When managing infertility, I was told the obvious: don’t smoke, limit caffeine, stress less … No one told me to pause and assess whether my fertility doctor was right for me.
After all, a fertility doctor is more than a health care provider. They become your mentor, your confidant, the third wheel in your relationship. You will share intimate details of your sex life with them. You will allow them to poke and prod your most private parts. You will become reliant on their care and expertise.
You will pay them a lot.
It seems obvious then, that you need the right doctor who can support you and your partner during a very painful and vulnerable time.
Read more about fertility:
- Keen to be a surrogate or looking for one? Here’s what you need to know
- AMH: Can this hormone really predict your fertility?
- Couple’s raw Instagram post reveals the agony of fertility struggles
So how do you choose a fertility doctor?
Get a referral from your GP. If your friends and family can recommend someone, great. But not everyone will know a great fertility doctor like they know a great restaurant. Online reviews don’t seem that reliable either with a low number of reviewers and vague commentary. We don’t tend to openly talk about infertility, let alone leave feedback about our infertility experience.
Once you have a referral, check the doctor’s website and what they offer. Fertility, gynaecology, obstetrics are often lumped together but they are different. If for example, you would like the same doctor to deliver your baby after your fertility treatments, check that your doctor can provide obstetric services too.
Make a few appointments
Unless your doctor is outright rude or dismissive, you may not know if the doctor is right for you immediately but there will be clues. Over time, we found our first fertility doctor to be very literal. When she first suggested hormone injections to track my cycle, I asked where I would get the needles. She gave me the address of the clinic. I had meant where on my body.
She never said “have sex”; she would instruct us to “try.” That made me awkward when I had to share very personal information like the intensity of my period.
Don’t be afraid to switch
After seven months of tests, scans and cycle tracking with our first doctor, she recommended IVF as our next step. It was only when I asked if we had done everything possible (prior to starting IVF), that she offered us a laparoscopy, a type of keyhole surgery performed under a general anaesthetic. The surgery would look for and treat endometriosis. This could assist with fertility.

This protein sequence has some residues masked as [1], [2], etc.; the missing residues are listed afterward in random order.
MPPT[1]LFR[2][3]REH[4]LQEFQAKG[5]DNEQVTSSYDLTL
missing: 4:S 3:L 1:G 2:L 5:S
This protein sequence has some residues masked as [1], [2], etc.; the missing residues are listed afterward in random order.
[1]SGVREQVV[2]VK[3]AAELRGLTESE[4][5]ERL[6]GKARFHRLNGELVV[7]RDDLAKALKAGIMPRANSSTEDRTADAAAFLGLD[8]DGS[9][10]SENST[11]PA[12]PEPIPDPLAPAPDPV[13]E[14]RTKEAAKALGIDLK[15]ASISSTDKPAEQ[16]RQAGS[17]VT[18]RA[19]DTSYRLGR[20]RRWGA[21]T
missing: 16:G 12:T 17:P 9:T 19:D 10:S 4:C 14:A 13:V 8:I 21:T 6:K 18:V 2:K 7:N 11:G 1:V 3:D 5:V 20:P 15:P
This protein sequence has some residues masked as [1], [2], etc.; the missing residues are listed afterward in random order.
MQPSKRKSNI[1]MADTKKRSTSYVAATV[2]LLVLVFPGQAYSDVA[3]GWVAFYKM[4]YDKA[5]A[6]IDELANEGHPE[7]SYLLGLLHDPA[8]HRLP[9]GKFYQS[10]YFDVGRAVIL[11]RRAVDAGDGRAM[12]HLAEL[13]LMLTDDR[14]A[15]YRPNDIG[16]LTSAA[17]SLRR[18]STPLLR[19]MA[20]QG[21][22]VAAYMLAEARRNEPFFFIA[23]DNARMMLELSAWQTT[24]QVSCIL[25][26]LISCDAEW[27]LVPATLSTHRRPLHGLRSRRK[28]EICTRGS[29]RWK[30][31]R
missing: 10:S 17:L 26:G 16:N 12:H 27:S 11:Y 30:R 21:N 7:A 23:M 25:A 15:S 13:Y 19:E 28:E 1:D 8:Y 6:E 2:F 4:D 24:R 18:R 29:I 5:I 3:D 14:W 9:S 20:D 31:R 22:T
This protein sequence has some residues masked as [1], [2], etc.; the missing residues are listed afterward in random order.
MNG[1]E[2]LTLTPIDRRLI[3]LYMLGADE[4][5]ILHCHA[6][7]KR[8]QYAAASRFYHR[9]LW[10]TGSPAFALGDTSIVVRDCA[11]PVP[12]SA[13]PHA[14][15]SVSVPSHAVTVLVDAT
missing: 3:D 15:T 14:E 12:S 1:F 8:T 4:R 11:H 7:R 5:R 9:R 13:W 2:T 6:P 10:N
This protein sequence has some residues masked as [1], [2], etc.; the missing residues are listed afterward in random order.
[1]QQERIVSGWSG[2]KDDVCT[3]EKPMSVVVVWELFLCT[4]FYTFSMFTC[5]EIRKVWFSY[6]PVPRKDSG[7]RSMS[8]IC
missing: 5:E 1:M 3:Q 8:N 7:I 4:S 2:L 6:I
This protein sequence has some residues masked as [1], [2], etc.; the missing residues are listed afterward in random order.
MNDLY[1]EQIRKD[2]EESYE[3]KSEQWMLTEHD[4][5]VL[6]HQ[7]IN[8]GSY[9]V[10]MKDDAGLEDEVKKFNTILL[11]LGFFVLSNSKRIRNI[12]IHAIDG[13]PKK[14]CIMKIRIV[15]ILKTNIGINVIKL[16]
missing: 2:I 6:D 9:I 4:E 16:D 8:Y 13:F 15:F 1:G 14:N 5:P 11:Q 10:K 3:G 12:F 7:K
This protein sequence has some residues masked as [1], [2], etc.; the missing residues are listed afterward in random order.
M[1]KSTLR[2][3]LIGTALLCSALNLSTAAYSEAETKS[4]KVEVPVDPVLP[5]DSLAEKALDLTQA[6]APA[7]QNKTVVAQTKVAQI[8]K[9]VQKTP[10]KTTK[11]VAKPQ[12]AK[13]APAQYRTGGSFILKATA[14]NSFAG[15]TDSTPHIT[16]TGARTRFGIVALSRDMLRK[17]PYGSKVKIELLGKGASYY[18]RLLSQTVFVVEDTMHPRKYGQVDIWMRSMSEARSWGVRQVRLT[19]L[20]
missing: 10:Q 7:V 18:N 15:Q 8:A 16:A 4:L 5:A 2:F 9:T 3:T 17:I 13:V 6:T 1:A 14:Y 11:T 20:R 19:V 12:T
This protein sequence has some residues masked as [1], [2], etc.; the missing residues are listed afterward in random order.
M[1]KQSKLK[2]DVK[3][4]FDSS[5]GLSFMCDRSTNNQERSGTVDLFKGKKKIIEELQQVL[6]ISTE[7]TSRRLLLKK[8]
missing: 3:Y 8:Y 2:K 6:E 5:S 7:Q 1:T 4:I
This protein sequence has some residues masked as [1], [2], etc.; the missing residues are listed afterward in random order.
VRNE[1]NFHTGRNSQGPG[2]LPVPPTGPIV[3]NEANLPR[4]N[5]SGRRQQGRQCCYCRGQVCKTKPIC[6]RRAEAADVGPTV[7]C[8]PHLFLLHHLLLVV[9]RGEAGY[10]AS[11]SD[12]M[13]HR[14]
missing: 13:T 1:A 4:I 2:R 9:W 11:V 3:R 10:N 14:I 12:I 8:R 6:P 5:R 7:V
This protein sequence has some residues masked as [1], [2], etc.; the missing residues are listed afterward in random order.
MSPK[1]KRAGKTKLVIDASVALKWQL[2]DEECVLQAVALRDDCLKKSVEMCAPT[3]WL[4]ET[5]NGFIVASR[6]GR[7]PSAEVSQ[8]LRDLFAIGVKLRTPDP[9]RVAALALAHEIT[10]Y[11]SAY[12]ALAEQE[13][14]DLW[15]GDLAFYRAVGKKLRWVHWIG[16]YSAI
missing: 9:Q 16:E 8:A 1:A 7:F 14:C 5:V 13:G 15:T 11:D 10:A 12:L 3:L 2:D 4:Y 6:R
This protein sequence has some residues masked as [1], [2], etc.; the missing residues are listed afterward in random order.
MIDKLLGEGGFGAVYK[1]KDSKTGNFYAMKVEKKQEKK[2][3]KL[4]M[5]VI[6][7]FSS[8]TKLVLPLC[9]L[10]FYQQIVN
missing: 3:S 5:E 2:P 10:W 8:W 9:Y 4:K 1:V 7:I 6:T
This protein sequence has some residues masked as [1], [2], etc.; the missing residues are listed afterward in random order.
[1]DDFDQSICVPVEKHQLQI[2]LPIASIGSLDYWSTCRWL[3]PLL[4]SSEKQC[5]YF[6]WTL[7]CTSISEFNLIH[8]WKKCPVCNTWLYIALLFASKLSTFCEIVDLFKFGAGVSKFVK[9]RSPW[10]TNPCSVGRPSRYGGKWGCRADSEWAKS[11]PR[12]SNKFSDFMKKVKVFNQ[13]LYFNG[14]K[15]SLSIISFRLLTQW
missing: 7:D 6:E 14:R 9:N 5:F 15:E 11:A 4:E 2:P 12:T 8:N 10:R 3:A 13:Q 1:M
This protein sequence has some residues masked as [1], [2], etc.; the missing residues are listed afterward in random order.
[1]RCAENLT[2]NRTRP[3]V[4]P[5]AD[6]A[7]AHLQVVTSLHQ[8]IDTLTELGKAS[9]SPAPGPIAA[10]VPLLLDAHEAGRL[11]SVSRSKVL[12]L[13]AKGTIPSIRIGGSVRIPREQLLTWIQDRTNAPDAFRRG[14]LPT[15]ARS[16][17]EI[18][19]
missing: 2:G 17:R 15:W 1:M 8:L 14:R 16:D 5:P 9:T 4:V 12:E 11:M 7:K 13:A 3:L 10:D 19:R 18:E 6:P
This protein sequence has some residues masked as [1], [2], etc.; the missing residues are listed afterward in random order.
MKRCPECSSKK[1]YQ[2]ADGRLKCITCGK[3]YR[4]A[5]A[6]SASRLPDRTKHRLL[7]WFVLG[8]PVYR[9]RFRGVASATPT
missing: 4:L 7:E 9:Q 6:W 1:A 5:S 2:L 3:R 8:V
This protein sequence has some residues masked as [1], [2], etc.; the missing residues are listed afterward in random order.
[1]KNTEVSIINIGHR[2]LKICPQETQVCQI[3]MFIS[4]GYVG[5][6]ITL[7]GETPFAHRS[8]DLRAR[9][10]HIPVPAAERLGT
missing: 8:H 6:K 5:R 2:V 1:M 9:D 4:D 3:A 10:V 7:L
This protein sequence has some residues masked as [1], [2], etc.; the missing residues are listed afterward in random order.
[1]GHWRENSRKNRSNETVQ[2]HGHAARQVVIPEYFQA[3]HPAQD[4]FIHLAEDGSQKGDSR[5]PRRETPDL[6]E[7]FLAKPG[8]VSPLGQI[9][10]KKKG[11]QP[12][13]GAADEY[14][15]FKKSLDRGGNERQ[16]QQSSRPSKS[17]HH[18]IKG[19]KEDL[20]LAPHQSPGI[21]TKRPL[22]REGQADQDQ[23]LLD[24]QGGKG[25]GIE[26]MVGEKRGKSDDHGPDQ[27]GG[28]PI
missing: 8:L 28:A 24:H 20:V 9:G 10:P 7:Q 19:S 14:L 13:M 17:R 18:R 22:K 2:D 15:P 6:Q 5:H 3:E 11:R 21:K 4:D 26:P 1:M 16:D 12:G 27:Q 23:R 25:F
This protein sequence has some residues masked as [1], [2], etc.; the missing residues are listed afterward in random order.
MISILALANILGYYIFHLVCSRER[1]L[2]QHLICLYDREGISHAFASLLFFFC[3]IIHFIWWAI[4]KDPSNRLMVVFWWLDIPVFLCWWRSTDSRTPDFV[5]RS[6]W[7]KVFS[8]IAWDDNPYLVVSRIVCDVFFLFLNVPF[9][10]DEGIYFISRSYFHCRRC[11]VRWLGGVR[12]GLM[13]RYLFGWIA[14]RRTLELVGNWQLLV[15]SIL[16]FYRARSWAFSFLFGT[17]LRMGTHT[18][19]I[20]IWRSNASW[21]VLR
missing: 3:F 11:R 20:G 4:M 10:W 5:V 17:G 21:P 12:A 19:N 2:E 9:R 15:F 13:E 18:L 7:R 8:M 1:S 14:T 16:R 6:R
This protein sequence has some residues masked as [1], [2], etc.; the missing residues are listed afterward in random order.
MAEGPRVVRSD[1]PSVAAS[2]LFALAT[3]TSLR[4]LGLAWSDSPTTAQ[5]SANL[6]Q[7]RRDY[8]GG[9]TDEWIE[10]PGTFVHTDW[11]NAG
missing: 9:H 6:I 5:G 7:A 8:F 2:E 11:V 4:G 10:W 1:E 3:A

As IVF could work with mild endometriosis, she recommended skipping surgery and proceeding with IVF.
She reminded me, in case I had forgotten, that the goal was a baby. Surgery delayed babies. IVF gave you babies. While her advice made some sense, leaving possible endometriosis untreated did not sit well with me so we sought a second opinion.
Although it meant going back to the GP, seeking a new referral, joining the new patient waiting list and repeating our story to a new doctor, we were glad we did it.
The new doctor had a noticeably different bedside manner. He described the laparoscopy as a “scenic tour of my reproductive organs.” I laughed, the first time I had laughed with a fertility doctor. He also used statistics to explain risks and predict outcomes. In 95 percent of his laparoscopic surgeries, he found something to do to improve fertility whether there was endometriosis or not. We then developed a three-six-month plan, and a six-12-month plan, part of which included “having sex like rabbits.”
We left our first consultation knowing exactly what we should do next. We switched doctor after that. He has since supported us through a laparoscopy, one round of IVF and the birth of our daughter.
No fertility doctor can make any promises or guarantees. You need to know what you need to navigate what is a very exhausting and demoralising process.
I worked on my needs with a psychologist. I needed facts so I could make informed decisions. I needed a plan so I could proceed to the next step with confidence. I needed humour to break up the very serious and difficult conversations. Our second doctor was better able to provide this.
You may not think of this when you are juggling appointments, stress, guilt and disappointment but it pays to shop around so you can find a doctor that suits you. The right doctor gives you confidence and hope. It could be just as important as skipping your morning coffee or going to that acupuncture appointment.